Tag Archives: Mindful parenting

The Powerful Meaning of Play

Q: Our bedtime pattern seems to be my 4-yr-old daughter pushing limits until there’s a consequence; then she sulks. Two nights ago, for example, she had a couple of little stuffed animals that she was giving voices to that kept interrupting story-time. I said she could hold onto them as long as they didn’t interrupt but they’d have to go downstairs until tomorrow if they couldn’t be quiet. Of course they weren’t. Last night she got a balloon out and was playing with it and wouldn’t put it away. Same thing until I raised my voice. She is getting very silly and defiant around bedtime, often with her older sister’s encouragement. Any ideas?

A. It’s your interpretation that she pushes to get you angry or until there’s a consequence. Almost all kids push or act out to be heard and accepted. Nothing she is doing here is wrong. It’s simply an inconvenience—but it is unacceptable to you.

Read over this question and see that your daughter is being reprimanded for playing. Yes, it’s disruptive to what you want, but it is play. And she wants your engagement in that play.

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Jul. ’18 Q&A – Sleep Training, Common Frustrations, and Finding the Best Direction

Sleep Training

Q. I’m wondering if you have any advice on “sleep training”. My baby is almost 8 months and breastfed to sleep for naps and bed time. We also co-sleep. But my husband is ready for him to move to his room and everyone is trying to give me advice about how to achieve this. I do NOT want to do the cry it out method. I’m having a hard time accepting the entire idea. Plus he’s never slept in his crib. I have tried the pacifier several times throughout the months, but he never has accepted it. It’s so hard because I hate to hear him cry, it will be torture not to pick him up or nurse him when he is resisting sleep without nursing. I’m thinking I’ll put a mattress in his room so I can be near while he adjusts to his crib. But I definitely need to mentally prepare myself for this entire process or I know I will give in.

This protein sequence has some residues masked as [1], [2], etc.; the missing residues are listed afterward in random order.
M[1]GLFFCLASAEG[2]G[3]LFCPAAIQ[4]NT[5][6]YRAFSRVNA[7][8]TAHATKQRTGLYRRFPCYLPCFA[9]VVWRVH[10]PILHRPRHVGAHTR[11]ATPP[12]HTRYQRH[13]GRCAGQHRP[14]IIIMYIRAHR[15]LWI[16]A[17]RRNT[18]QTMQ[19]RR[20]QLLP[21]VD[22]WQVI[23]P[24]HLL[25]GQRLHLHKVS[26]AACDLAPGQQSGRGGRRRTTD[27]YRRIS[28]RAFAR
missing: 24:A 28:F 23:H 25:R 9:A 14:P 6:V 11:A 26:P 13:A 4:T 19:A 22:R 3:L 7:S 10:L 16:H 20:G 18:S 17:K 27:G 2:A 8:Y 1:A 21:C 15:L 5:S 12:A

A. You are at a good point to start sleep training (altho I hate that term). I think the first place to start is putting him in his crib for naps so he gets used to that. Keep nursing him to sleep so he goes easily and wakes up in his crib. Once that is accomplished the next step is to gradually put him down awake – without nursing him to sleep. This is the hard part but so important. When he associates going to sleep with nursing, that’s what he will expect when he wakes up at night. He no longer needs a feeding at night – that doesn’t mean you are going to stop – but just know that. When he will not stop crying at night until you nurse, that means he has made the association strongly. This is a hard time because you will of course go back and forth for awhile — nothing ever needs to be cold turkey. But the best thing you can do for both of you is to get him to go to sleep without nursing.

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Mindful Parenting: Accept Not Knowing

Why are we obsessed with having the answers?

What am I supposed to do? How much should I push? When do I pull back? What is the right answer? When is this child ever going to learn….? What am I to do?

We seem to be constantly questioning ourselves and our competency. We’re never good enough. Perfectionism seems to be on the rise. Is it human nature or is it the chaotic world we presently inhabit that seems to foster addictions to performance and outcome — the “shoulds” of life? Most of us worry about what has been and what will come. It’s amazing how much one simple “should” can create anxiety in an otherwise perfectly fine moment.

We know that the key to less stressful living is to focus on the here and now, let go of the past, and stop overreaching into the future. The most precious moments and lessons we can pass on to our children come out of the times when we are completely connected in the moment. Whether it is a moment of screaming and meltdown from an angry or scared child to a moment of blissful adoration, connection is all that matters.

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